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Mankweng - Granting R500 bail to each of three men who allegedly assaulted a policeman and damaged a Polokwane shop was unfair, Cope said on Tuesday.
Congress of the People Chief Whip Dennis Bloem said the low bail amount sent the wrong message to would-be police attackers and the general public.
Brigadier Hangwani Mulaudzi said on Saturday that Constable Tiselani Shikwambana was driving in the Polokwane city centre around 4.30am with his wife when another car flashed its lights at him.
The constable let the other car pass, and as it did so the driver slowed down and an occupant threw a bottle at him. The car then followed him for about 20 kilometres, to a filling station in Mankweng.
There, Herdus van Jaarsveld, 27, and brothers Donald and Edwin Albreent, aged 21 and 24, got out of the car and allegedly broke the windows of the constable's car and kicked its doors.
Shikwambana's wife ran away. He went into the filling station shop, where he handed his firearm to the cashier for safe-keeping.
The three men, believed to be drunk, entered the shop, and allegedly attacked Shikwambana, and damaged shop property.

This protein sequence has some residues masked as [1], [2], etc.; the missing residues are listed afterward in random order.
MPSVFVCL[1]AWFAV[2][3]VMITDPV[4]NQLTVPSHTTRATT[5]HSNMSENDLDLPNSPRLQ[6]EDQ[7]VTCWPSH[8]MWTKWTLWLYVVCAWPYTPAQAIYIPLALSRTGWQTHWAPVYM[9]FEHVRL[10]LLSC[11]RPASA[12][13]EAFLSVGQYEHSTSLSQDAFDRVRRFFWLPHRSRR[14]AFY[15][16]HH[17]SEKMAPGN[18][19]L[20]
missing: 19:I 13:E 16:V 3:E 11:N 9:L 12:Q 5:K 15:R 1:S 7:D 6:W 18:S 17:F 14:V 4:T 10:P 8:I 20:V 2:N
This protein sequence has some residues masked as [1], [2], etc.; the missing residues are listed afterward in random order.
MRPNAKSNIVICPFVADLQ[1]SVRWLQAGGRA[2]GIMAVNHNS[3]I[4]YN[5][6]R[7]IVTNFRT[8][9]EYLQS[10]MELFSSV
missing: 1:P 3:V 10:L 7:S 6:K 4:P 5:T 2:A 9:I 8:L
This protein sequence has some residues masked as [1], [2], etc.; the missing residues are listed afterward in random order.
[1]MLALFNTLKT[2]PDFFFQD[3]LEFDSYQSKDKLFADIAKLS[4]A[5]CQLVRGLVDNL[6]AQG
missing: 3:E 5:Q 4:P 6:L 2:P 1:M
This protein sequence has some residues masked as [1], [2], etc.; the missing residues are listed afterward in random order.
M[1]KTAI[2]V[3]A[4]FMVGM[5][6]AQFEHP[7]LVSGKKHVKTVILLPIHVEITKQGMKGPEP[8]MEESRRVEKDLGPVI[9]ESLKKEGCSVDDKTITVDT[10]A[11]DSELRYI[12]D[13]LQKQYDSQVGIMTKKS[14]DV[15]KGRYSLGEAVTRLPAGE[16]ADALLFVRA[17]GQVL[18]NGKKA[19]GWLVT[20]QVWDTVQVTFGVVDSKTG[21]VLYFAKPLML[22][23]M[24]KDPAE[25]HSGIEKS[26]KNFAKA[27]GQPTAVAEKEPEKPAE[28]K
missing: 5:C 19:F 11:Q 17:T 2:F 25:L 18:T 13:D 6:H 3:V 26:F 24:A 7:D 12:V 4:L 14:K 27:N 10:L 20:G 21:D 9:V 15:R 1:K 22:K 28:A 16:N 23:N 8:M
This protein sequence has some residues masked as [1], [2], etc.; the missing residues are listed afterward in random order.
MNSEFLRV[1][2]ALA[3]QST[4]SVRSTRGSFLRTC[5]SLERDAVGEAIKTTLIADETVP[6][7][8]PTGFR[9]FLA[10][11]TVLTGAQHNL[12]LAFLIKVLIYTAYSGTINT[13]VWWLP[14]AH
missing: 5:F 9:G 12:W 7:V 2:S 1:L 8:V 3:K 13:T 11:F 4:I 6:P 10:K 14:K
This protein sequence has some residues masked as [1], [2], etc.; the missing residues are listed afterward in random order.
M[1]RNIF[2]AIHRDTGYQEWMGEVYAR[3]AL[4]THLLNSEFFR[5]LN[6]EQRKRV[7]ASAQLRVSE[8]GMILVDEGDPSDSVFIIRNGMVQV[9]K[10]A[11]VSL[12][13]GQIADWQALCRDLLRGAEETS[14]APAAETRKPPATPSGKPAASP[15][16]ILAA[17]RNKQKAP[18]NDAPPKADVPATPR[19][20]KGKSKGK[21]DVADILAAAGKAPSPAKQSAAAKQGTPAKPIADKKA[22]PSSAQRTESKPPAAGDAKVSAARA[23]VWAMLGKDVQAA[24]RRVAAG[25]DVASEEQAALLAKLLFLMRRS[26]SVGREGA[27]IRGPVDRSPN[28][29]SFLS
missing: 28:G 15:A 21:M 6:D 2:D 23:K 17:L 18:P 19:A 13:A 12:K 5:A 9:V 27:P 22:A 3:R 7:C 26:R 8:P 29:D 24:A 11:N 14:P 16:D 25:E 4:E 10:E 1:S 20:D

A member of the public called the police. Van Jaarsveld and the other men were arrested and appeared in the Mankweng Magistrate's Court on Monday.
"He (Shikwambana) was in a difficult position and he held the right to protect himself, but he took a calculated decision to ensure the safety of those around him," said Mulaudzi.
"Although we expect our members to know how to use their firearms, he did a noble thing in ensuring the firearm was kept out of harm's way."
Mulaudzi said the police were not happy with the low bail amount.
"R500 is nothing. He was in uniform and he was attacked. A message should have been sent that anyone who attacks police, their bail needs to be hefty," he said. "It was a slap on the wrist."
The case had been given priority.
Bloem applauded Shikwambana for not using his firearm, even though he was being attacked.
"We call upon all law enforcement officers and South African citizens to respect and value one another in a bid to avoid police-citizen conflict, whilst working towards effective policing and crime prevention," said Bloem.
AfriForum said the attack on the policeman was unjustified and unacceptable.
"The law must take its course. Attacks on police officers have increased, especially in the Western Cape," said AfriForum's investigative unit head Nantes Kelder.
"They (the men) must take responsibility for their action. They cannot just attack an officer for no reason."
The three are expected back in court on October 23.